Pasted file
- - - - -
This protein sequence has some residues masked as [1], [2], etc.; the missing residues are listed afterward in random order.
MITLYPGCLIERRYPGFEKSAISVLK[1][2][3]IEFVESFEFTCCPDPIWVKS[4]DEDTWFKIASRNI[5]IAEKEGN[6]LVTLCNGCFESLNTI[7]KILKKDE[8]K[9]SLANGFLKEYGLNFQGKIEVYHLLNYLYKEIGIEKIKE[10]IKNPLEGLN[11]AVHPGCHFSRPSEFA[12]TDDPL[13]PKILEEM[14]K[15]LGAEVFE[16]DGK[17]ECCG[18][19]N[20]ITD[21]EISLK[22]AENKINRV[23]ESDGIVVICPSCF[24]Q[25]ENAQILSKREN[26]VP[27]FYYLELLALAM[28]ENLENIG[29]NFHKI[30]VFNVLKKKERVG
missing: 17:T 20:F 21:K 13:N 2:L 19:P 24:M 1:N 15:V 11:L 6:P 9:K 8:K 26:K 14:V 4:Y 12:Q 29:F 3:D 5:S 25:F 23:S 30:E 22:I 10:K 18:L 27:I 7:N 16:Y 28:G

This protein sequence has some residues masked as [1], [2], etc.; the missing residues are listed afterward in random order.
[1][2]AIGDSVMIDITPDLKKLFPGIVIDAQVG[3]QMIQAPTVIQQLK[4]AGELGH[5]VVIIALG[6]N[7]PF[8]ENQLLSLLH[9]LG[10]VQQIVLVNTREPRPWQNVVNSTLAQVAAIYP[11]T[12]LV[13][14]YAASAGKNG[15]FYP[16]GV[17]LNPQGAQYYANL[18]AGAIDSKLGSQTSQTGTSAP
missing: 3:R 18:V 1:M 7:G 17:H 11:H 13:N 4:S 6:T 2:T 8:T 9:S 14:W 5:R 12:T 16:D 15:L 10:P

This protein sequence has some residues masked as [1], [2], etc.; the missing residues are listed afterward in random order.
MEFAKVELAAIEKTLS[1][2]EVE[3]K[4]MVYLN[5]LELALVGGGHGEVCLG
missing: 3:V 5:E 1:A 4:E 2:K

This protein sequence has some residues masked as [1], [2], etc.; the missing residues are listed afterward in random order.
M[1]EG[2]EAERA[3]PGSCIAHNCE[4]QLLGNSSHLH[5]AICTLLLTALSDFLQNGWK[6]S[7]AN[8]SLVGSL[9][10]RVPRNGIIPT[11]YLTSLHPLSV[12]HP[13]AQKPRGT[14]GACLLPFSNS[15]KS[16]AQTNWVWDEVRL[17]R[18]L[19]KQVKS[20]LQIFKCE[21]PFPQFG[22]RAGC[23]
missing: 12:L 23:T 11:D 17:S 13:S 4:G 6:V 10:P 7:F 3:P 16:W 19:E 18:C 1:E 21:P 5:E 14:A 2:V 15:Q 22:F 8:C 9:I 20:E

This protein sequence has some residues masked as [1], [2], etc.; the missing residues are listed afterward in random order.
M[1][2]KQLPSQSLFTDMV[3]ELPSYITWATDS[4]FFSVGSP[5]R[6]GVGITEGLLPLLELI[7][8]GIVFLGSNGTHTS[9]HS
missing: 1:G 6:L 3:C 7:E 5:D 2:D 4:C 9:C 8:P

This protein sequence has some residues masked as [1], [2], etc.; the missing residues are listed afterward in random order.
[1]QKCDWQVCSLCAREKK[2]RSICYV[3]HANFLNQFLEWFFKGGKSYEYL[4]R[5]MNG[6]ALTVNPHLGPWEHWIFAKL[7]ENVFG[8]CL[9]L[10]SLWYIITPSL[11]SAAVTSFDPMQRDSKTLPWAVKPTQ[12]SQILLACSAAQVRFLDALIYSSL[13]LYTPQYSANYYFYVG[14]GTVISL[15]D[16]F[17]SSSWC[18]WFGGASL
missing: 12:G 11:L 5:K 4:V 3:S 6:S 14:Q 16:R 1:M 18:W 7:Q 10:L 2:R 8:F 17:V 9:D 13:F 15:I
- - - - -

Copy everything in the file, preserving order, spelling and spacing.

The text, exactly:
This protein sequence has some residues masked as [1], [2], etc.; the missing residues are listed afterward in random order.
MITLYPGCLIERRYPGFEKSAISVLK[1][2][3]IEFVESFEFTCCPDPIWVKS[4]DEDTWFKIASRNI[5]IAEKEGN[6]LVTLCNGCFESLNTI[7]KILKKDE[8]K[9]SLANGFLKEYGLNFQGKIEVYHLLNYLYKEIGIEKIKE[10]IKNPLEGLN[11]AVHPGCHFSRPSEFA[12]TDDPL[13]PKILEEM[14]K[15]LGAEVFE[16]DGK[17]ECCG[18][19]N[20]ITD[21]EISLK[22]AENKINRV[23]ESDGIVVICPSCF[24]Q[25]ENAQILSKREN[26]VP[27]FYYLELLALAM[28]ENLENIG[29]NFHKI[30]VFNVLKKKERVG
missing: 17:T 20:F 21:K 13:N 2:L 19:P 24:M 1:N 15:V 11:L 6:P 9:K 8:K 26:K 14:V 4:Y 12:Q 29:F 3:D 5:S 25:F 23:S 30:E 22:I 10:K 18:L 27:I 7:N 16:Y 28:G

This protein sequence has some residues masked as [1], [2], etc.; the missing residues are listed afterward in random order.
[1][2]AIGDSVMIDITPDLKKLFPGIVIDAQVG[3]QMIQAPTVIQQLK[4]AGELGH[5]VVIIALG[6]N[7]PF[8]ENQLLSLLH[9]LG[10]VQQIVLVNTREPRPWQNVVNSTLAQVAAIYP[11]T[12]LV[13][14]YAASAGKNG[15]FYP[16]GV[17]LNPQGAQYYANL[18]AGAIDSKLGSQTSQTGTSAP
missing: 3:R 18:V 1:M 7:G 17:H 11:H 13:N 4:S 6:T 2:T 8:T 9:S 14:W 5:R 12:T 16:D 15:L 10:P

This protein sequence has some residues masked as [1], [2], etc.; the missing residues are listed afterward in random order.
MEFAKVELAAIEKTLS[1][2]EVE[3]K[4]MVYLN[5]LELALVGGGHGEVCLG
missing: 3:V 5:E 1:A 4:E 2:K

This protein sequence has some residues masked as [1], [2], etc.; the missing residues are listed afterward in random order.
M[1]EG[2]EAERA[3]PGSCIAHNCE[4]QLLGNSSHLH[5]AICTLLLTALSDFLQNGWK[6]S[7]AN[8]SLVGSL[9][10]RVPRNGIIPT[11]YLTSLHPLSV[12]HP[13]AQKPRGT[14]GACLLPFSNS[15]KS[16]AQTNWVWDEVRL[17]R[18]L[19]KQVKS[20]LQIFKCE[21]PFPQFG[22]RAGC[23]
missing: 12:L 23:T 11:D 17:S 13:S 4:G 6:V 10:P 7:F 3:P 16:W 19:E 18:C 1:E 21:P 5:E 14:A 2:V 15:Q 22:F 8:C 9:I 20:E

This protein sequence has some residues masked as [1], [2], etc.; the missing residues are listed afterward in random order.
M[1][2]KQLPSQSLFTDMV[3]ELPSYITWATDS[4]FFSVGSP[5]R[6]GVGITEGLLPLLELI[7][8]GIVFLGSNGTHTS[9]HS
missing: 1:G 6:L 3:C 7:E 5:D 2:D 4:C 9:C 8:P

This protein sequence has some residues masked as [1], [2], etc.; the missing residues are listed afterward in random order.
[1]QKCDWQVCSLCAREKK[2]RSICYV[3]HANFLNQFLEWFFKGGKSYEYL[4]R[5]MNG[6]ALTVNPHLGPWEHWIFAKL[7]ENVFG[8]CL[9]L[10]SLWYIITPSL[11]SAAVTSFDPMQRDSKTLPWAVKPTQ[12]SQILLACSAAQVRFLDALIYSSL[13]LYTPQYSANYYFYVG[14]GTVISL[15]D[16]F[17]SSSWC[18]WFGGASL
missing: 12:G 11:L 5:K 4:V 3:S 6:S 14:Q 16:R 1:M 18:W 7:Q 10:L 2:R 8:F 17:V 9:D 13:F 15:I